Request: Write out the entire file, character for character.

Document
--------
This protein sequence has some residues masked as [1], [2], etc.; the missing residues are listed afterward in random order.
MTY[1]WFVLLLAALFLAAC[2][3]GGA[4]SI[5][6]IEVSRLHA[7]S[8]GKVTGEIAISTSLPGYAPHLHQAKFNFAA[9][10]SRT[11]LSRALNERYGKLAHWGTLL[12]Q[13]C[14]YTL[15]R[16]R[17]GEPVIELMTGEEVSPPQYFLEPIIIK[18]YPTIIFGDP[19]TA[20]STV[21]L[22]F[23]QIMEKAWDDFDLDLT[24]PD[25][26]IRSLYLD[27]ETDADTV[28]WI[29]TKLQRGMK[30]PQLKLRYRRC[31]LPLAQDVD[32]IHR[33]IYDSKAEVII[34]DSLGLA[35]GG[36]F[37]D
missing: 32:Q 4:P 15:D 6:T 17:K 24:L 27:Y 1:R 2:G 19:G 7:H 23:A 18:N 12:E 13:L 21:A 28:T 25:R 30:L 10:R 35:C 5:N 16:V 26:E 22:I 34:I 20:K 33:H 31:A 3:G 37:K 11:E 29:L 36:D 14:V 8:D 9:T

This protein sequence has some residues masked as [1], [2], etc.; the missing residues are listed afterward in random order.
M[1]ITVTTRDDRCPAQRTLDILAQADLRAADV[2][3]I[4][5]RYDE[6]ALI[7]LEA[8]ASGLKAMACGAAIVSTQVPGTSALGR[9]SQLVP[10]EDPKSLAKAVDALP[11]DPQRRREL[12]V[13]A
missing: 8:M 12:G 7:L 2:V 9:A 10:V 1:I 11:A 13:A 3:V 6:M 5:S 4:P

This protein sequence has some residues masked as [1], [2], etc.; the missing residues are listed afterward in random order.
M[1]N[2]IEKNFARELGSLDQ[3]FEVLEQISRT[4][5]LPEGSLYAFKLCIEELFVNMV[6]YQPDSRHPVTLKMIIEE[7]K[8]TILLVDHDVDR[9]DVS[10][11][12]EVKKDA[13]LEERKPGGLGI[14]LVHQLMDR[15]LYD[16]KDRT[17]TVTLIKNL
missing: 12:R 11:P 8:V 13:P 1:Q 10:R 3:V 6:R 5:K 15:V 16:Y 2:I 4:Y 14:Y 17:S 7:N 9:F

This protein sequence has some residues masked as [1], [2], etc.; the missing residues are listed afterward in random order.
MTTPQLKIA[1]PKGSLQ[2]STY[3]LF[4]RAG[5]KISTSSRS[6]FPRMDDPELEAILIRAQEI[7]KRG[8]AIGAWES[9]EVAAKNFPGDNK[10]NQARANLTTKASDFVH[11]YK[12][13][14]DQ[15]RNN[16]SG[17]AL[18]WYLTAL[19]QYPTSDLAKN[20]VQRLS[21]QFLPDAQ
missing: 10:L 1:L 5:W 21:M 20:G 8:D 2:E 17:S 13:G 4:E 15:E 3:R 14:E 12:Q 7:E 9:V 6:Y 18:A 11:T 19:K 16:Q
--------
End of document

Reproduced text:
This protein sequence has some residues masked as [1], [2], etc.; the missing residues are listed afterward in random order.
MTY[1]WFVLLLAALFLAAC[2][3]GGA[4]SI[5][6]IEVSRLHA[7]S[8]GKVTGEIAISTSLPGYAPHLHQAKFNFAA[9][10]SRT[11]LSRALNERYGKLAHWGTLL[12]Q[13]C[14]YTL[15]R[16]R[17]GEPVIELMTGEEVSPPQYFLEPIIIK[18]YPTIIFGDP[19]TA[20]STV[21]L[22]F[23]QIMEKAWDDFDLDLT[24]PD[25][26]IRSLYLD[27]ETDADTV[28]WI[29]TKLQRGMK[30]PQLKLRYRRC[31]LPLAQDVD[32]IHR[33]IYDSKAEVII[34]DSLGLA[35]GG[36]F[37]D
missing: 32:Q 4:P 15:D 6:T 17:K 24:L 27:Y 1:R 2:G 19:G 7:H 23:A 18:N 12:E 13:L 21:A 28:T 25:R 30:L 10:R 35:C 5:N 16:V 26:E 22:I 34:I 20:K 33:H 31:A 3:G 37:K 11:E 29:L 36:D 14:V 8:D 9:T

This protein sequence has some residues masked as [1], [2], etc.; the missing residues are listed afterward in random order.
M[1]ITVTTRDDRCPAQRTLDILAQADLRAADV[2][3]I[4][5]RYDE[6]ALI[7]LEA[8]ASGLKAMACGAAIVSTQVPGTSALGR[9]SQLVP[10]EDPKSLAKAVDALP[11]DPQRRREL[12]V[13]A
missing: 8:M 12:G 7:L 2:V 9:A 10:V 1:I 11:A 13:A 3:V 6:M 5:S 4:P

This protein sequence has some residues masked as [1], [2], etc.; the missing residues are listed afterward in random order.
M[1]N[2]IEKNFARELGSLDQ[3]FEVLEQISRT[4][5]LPEGSLYAFKLCIEELFVNMV[6]YQPDSRHPVTLKMIIEE[7]K[8]TILLVDHDVDR[9]DVS[10][11][12]EVKKDA[13]LEERKPGGLGI[14]LVHQLMDR[15]LYD[16]KDRT[17]TVTLIKNL
missing: 12:R 11:P 8:V 13:P 1:Q 10:R 3:V 6:R 5:K 15:V 16:Y 2:I 4:Y 14:Y 17:S 7:N 9:F

This protein sequence has some residues masked as [1], [2], etc.; the missing residues are listed afterward in random order.
MTTPQLKIA[1]PKGSLQ[2]STY[3]LF[4]RAG[5]KISTSSRS[6]FPRMDDPELEAILIRAQEI[7]KRG[8]AIGAWES[9]EVAAKNFPGDNK[10]NQARANLTTKASDFVH[11]YK[12][13][14]DQ[15]RNN[16]SG[17]AL[18]WYLTAL[19]QYPTSDLAKN[20]VQRLS[21]QFLPDAQ
missing: 10:L 1:L 5:W 21:M 20:G 8:D 2:E 17:S 13:G 4:E 15:E 3:R 14:E 12:Q 7:E 9:V 6:Y 18:A 11:T 19:K 16:Q